Evaluation of record linkage of mortality data between a health and demographic surveillance system and national civil registration system in South Africa

Kabudula, Chodziwadziwa W., Joubert, Jane D., Tuoane-Nkhasi, Maletela, Kahn, Kathleen, Rao, Chalapati, Gomez-Olive, Francesc Xavier, Mee, Paul, Tollman, Stephen, Lopez, Alan D., Vos, Theo and Bradshaw, Debbie (2014) Evaluation of record linkage of mortality data between a health and demographic surveillance system and national civil registration system in South Africa. Population Health Metrics, 12 1: 23.1-23.11. doi:10.1186/s12963-014-0023-z


Author Kabudula, Chodziwadziwa W.
Joubert, Jane D.
Tuoane-Nkhasi, Maletela
Kahn, Kathleen
Rao, Chalapati
Gomez-Olive, Francesc Xavier
Mee, Paul
Tollman, Stephen
Lopez, Alan D.
Vos, Theo
Bradshaw, Debbie
Title Evaluation of record linkage of mortality data between a health and demographic surveillance system and national civil registration system in South Africa
Journal name Population Health Metrics   Check publisher's open access policy
ISSN 1478-7954
Publication date 2014-08
Sub-type Article (original research)
DOI 10.1186/s12963-014-0023-z
Open Access Status DOI
Volume 12
Issue 1
Start page 23.1
End page 23.11
Total pages 11
Place of publication London, United Kingdom
Publisher BioMed Central
Collection year 2015
Language eng
Formatted abstract
Background: Health and Demographic Surveillance Systems (HDSS) collect independent mortality data that could be used for assessing the quality of mortality data in national civil registration (CR) systems in low- and middle-income countries. However, the use of HDSS data for such purposes depends on the quality of record linkage between the two data sources. We describe and evaluate the quality of record linkage between HDSS and CR mortality data in South Africa with HDSS data from Agincourt HDSS.

Methods: We applied deterministic and probabilistic record linkage approaches to mortality records from 2006 to 2009 from the Agincourt HDSS and those in the CR system. Quality of the matches generated by the probabilistic approach was evaluated using sensitivity and positive predictive value (PPV) calculated from a subset of records that were linked using national identity number. Matched and unmatched records from the Agincourt HDSS were compared to identify characteristics associated with successful matching. In addition, the distribution of background characteristics in all deaths that occurred in 2009 and those linked to CR records was compared to assess systematic bias in the resulting record-linked dataset in the latest time period.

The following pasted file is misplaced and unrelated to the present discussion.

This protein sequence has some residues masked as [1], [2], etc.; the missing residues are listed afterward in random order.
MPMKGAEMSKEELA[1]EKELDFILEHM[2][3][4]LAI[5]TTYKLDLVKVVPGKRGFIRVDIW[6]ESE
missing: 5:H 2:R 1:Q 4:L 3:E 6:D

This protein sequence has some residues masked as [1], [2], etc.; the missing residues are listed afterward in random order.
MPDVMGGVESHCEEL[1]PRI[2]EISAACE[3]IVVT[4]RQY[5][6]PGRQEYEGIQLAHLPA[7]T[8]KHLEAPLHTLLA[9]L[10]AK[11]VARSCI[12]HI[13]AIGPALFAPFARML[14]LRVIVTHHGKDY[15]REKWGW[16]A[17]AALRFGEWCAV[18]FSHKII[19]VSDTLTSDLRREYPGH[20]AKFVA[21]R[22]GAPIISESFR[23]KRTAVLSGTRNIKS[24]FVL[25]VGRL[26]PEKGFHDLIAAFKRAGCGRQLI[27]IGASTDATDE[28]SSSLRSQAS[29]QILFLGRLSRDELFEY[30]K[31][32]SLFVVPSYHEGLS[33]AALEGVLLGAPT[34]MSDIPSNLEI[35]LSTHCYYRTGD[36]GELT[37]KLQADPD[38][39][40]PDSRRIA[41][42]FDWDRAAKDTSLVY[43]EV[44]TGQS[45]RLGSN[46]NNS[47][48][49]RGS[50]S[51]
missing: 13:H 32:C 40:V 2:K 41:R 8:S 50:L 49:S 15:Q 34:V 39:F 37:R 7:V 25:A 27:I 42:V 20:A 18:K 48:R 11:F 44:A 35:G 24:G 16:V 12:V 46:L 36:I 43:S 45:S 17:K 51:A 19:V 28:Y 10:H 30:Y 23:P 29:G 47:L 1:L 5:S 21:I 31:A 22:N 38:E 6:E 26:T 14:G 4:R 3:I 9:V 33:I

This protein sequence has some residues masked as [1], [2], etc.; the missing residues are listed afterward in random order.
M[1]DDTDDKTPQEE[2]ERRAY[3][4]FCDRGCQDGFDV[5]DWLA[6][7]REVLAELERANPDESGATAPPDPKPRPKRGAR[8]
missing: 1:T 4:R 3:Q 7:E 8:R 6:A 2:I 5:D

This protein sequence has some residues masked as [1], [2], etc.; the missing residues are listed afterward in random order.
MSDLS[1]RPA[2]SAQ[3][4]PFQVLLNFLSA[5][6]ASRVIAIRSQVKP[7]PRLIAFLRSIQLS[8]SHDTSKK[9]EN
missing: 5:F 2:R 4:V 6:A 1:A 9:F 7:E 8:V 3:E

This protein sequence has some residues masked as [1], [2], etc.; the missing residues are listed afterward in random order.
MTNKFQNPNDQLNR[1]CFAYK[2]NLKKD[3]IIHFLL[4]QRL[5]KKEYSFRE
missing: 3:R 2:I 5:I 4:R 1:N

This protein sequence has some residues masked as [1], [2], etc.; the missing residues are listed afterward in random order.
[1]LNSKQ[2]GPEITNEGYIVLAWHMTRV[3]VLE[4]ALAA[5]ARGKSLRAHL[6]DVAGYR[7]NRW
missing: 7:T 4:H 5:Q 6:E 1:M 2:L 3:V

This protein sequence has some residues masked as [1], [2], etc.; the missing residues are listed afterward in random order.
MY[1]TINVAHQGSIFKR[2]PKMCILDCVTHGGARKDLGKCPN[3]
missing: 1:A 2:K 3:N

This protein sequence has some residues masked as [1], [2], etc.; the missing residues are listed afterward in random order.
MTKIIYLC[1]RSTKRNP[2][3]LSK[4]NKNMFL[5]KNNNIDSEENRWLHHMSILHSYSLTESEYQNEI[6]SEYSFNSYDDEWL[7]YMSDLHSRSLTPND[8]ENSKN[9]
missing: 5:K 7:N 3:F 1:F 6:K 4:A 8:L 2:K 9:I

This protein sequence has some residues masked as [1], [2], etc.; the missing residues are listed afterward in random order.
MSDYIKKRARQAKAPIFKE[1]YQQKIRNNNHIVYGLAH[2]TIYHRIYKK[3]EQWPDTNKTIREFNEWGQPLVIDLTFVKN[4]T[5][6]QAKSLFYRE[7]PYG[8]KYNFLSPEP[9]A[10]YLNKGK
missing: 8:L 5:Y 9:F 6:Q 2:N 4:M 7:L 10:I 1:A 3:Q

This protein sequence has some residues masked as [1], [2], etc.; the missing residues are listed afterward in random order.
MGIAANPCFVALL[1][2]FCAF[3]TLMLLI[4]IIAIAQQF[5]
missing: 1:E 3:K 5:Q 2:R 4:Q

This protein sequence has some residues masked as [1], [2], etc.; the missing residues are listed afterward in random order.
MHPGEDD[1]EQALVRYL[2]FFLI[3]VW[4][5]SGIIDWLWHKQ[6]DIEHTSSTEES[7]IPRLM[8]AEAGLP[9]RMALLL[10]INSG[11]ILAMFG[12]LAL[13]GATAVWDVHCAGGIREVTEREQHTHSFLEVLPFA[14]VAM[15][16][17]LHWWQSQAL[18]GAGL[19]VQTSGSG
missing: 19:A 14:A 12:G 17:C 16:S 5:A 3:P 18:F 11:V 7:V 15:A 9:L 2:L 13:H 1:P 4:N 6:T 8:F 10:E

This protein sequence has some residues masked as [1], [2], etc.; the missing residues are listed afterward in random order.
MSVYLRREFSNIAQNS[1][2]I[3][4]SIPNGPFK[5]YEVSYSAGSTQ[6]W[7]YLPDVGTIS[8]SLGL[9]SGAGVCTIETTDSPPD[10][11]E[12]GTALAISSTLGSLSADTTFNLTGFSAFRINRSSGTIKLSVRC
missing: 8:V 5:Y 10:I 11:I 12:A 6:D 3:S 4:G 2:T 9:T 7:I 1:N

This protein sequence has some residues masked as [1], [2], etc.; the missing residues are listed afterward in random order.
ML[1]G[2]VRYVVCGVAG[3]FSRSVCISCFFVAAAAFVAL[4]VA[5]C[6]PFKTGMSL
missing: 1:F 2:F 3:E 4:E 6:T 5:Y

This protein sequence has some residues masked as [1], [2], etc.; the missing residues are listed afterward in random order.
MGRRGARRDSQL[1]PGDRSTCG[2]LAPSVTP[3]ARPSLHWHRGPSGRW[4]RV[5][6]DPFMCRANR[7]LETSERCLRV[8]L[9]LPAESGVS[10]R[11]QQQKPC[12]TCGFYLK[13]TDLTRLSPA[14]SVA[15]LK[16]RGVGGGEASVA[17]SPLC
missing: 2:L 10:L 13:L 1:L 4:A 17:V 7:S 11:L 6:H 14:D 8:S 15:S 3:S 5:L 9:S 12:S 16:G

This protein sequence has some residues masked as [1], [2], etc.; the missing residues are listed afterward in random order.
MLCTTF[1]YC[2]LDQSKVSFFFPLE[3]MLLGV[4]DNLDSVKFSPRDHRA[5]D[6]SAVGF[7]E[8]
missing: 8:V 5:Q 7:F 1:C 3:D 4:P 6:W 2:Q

Results: Deterministic and probabilistic record linkage approaches combined linked a total of 2264 out of 3726 (60.8%) mortality records from the Agincourt HDSS to those in the CR system. Probabilistic approaches independently linked 1969 (87.0%) of the linked records. In a subset of 708 records that were linked using national identity number, the probabilistic approaches yielded sensitivity of 90.0% and PPV of 98.5%. Records belonging to more vulnerable people, including poorer persons, young children, and non-South Africans were less likely to be matched. Nevertheless, distribution of most background characteristics was similar between all Agincourt HDSS deaths and those matched to CR records in the latest time period.

Conclusion: This study shows that record linkage of mortality data from HDSS and CR systems is possible and can be useful in South Africa. The study identifies predictors for death registration and data items and registration system characteristics that could be improved to achieve more optimal future matching possibilities.
Keyword Health and demographic surveillance system (HDSS)
Agincourt HDSS
Record linkage
Civil registration system
Death registration
South Africa
Mortality
Vital-Statistics
Agincourt Health
Global Burden
Death
Disease
Care
Epidemiology
Identifiers
Population
Validation
Q-Index Code C1
Q-Index Status Confirmed Code
Institutional Status UQ

Document type: Journal Article
Sub-type: Article (original research)
Collections: Official 2015 Collection
School of Public Health Publications
 
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